What’s the Point of Recording 20th Century Industrial Archaeology?

Conferences are one of the ways in which archaeology refreshes itself, through presenting new work, challenging orthodoxy and making new linkages between data and colleagues. This year’s Association for Industrial Archaeology (AIA) research seminar, part of the Association’s annual conference, had the theme of ‘Archaeological Work on 20th Century Industrial Sites’. 1 All the speakers…

Celebrating the work of the South Trafford Archaeology Group

This year’s annual Festival of British Archaeology is nearly upon us. Running from 14 July to 29 July, and coordinated by the Council for British Archaeology, this is a chance to celebrate some of the best sites, organisations and finds in British archaeology, through more than 750 dedicated events including behind the scenes tours, walks,…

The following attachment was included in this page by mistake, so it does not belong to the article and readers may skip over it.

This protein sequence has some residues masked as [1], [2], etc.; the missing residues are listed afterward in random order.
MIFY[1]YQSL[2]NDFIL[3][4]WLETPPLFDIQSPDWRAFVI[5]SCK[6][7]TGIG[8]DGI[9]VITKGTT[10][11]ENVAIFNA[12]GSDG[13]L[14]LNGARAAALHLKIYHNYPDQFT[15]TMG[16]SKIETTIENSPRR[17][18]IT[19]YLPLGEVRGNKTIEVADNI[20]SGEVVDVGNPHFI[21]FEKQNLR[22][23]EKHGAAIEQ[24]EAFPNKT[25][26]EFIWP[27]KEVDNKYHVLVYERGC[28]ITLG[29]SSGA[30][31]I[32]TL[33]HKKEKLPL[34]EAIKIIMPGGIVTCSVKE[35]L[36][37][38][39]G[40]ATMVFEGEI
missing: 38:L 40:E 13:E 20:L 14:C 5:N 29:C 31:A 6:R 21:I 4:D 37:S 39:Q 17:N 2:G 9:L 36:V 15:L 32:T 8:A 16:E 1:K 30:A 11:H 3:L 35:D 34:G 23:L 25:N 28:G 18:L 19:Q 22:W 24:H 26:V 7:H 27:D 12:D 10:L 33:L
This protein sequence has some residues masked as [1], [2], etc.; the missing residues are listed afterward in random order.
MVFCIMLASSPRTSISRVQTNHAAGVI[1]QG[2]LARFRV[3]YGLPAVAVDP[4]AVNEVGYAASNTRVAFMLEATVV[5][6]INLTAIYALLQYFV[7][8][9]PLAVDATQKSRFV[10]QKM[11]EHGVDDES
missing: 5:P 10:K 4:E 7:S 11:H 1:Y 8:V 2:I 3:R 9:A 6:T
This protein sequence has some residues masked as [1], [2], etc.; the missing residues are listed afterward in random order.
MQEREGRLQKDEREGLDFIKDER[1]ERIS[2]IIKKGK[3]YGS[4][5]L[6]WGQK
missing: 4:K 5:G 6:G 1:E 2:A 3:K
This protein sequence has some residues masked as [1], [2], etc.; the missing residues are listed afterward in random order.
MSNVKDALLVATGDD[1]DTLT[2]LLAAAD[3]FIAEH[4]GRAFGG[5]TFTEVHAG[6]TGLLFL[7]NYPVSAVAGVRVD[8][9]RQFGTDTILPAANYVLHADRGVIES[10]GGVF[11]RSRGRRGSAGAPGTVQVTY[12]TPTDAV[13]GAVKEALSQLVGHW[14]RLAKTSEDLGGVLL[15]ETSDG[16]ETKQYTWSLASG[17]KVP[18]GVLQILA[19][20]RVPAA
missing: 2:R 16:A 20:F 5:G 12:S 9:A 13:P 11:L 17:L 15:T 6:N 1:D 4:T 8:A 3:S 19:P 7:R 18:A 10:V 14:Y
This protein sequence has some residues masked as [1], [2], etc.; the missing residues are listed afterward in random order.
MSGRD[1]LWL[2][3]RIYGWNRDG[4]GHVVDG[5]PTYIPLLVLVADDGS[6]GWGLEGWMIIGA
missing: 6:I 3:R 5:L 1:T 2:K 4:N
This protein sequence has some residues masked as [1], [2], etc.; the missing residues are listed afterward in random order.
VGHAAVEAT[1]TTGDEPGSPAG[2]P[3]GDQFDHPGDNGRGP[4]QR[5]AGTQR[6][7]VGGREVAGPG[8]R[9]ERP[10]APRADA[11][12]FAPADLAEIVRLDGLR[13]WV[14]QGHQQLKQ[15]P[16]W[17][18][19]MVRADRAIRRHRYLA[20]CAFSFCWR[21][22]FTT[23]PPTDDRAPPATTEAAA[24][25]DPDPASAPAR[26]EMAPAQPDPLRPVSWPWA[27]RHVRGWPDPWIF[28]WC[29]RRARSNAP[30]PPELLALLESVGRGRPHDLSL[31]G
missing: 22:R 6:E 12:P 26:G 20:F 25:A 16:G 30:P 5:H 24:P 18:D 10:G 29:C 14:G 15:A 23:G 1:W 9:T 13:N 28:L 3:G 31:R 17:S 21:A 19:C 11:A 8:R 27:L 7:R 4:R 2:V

I Dig Newton

Archaeology can provide instant results and reward long, painstaking, research. The discovery of two Viking-era hoards from Lancashire and Cumbria in 2011 (the Silverdale and Furness Hoards respectively)1 provide evidence of the former and the recent community excavation at Newton Hall the latter. My association with Newton Hall goes back more years than I can…

Understanding a Revolution: the Archaeology of Industrialsiation

The launch on the 19th April of Industrial Archaeology: A Handbook by the Council for British Archaeology at the Ironbridge Gorge & Museum Trust was one of the milestones in English Heritage’s ‘Industrial Heritage at Risk Year’.1 This 12 month project, launched in October 2011, aims to undertake research to reveal how much of our…